Granted, Jack screws up in his alternate life when he applies for a job with his old Wall Street employer and makes arrangements to move into the city without consulting Kate. He screws up big time. But when he offers to commute from Jersey so the family won't be displaced, Kate still won't hear of it--as if being a good family man and pursuing his other dreams are mutually exclusive goals. They are not. Kate is the one who makes them so, again and again. Ah, but you see, there's nothing wrong with Kate's expectations, because the movie's implicit assumption is that driving a Ferrari on Wall Street is a flawed goal, and that you are a better person if you're a bowling league champion in Jersey. Maybe so. But is it really so either/or? Not until the end of the film, when we are treated to yet another one of those rushing-to-the-airport-to-catch-the-love-interest-in-the-nick-of-time scenes, is there even a hint that there may be a third way.
The 2000 holiday season's other broad Hollywood attempt to appeal to the My Best Friend's Wedding demographic, the pleasantly watchable What Women Want, was an inoffensive attack on cartoonish male chauvinism. The Family Man is insidious by comparison. The two male writers, who have apparently been watching too much of The View, have imbued Jack with the qualities pop psychologists like to associate with testosterone--drive, ambition, and competitiveness. Then they systematically show how these qualities are antithetical to a healthy relationship and family life. The Family Man pays lip service to the sacrifices Kate has had to make for relationship and family, but we are left to guess what they are. Instead, The Family Man seems to say that if men would just grow up, what a better world it would be. It's no less sexist than Porky's or Hardbodies 2. Is being competitive and ambitious always immature? Can women not be competitive and ambitious themselves?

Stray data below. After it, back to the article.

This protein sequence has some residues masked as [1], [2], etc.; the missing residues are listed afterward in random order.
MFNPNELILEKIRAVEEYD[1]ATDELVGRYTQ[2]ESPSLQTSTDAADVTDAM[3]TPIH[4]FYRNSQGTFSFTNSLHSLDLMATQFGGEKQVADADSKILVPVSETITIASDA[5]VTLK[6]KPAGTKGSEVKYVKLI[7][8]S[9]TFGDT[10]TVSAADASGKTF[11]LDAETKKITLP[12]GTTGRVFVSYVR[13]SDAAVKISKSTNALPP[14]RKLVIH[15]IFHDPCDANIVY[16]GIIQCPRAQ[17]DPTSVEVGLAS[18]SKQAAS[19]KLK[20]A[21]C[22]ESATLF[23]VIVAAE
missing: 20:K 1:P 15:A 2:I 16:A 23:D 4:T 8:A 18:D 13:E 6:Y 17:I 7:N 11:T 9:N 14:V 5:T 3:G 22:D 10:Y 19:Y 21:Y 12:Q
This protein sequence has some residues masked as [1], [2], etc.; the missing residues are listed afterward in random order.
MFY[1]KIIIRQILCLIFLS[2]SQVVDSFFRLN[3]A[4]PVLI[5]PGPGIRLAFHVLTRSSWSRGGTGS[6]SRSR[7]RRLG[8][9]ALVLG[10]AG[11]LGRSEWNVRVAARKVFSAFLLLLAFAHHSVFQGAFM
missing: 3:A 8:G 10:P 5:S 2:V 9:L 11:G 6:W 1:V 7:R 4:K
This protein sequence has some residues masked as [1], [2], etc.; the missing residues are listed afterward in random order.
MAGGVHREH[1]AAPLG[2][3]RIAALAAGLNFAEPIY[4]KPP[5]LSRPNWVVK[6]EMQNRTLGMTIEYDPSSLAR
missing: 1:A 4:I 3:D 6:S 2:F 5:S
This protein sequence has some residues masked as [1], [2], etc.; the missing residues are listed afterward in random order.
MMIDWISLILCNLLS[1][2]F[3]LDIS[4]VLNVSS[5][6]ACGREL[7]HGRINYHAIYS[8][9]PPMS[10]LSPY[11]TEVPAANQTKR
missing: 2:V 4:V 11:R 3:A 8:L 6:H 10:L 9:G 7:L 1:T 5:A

Giving up your dreams--and, really, everything that makes you who you are--for the sake of the woman you love makes a nice fairy tale. But it's not a healthy foundation for a relationship. Most women who want the kind of perfect women's-magazine husband that Kate expects Jack to be are headed for disaster.
It's a relief that Cage and Leoni are appealing performers (Leoni's incongruous performance in Deep Impact notwithstanding--she really should work more), because otherwise The Family Man would be unrelentingly unwatchable. The writers can't decide if Jack is Ebenezer Scrooge or George Bailey, and the fact that Cage holds those two sides of Jack's personality together reasonably well is a testament to his talent. Thematically, however, The Family Man is a despicable film. Besides that, it's awfully difficult to swallow lectures on the beauty of a modest existence from filmmakers who live in Beverly Hills, Malibu, and Bel Air.
© April 2001 by AboutFilm.Com and the author.
Images © 2000 Universal Studios. All rights reserved.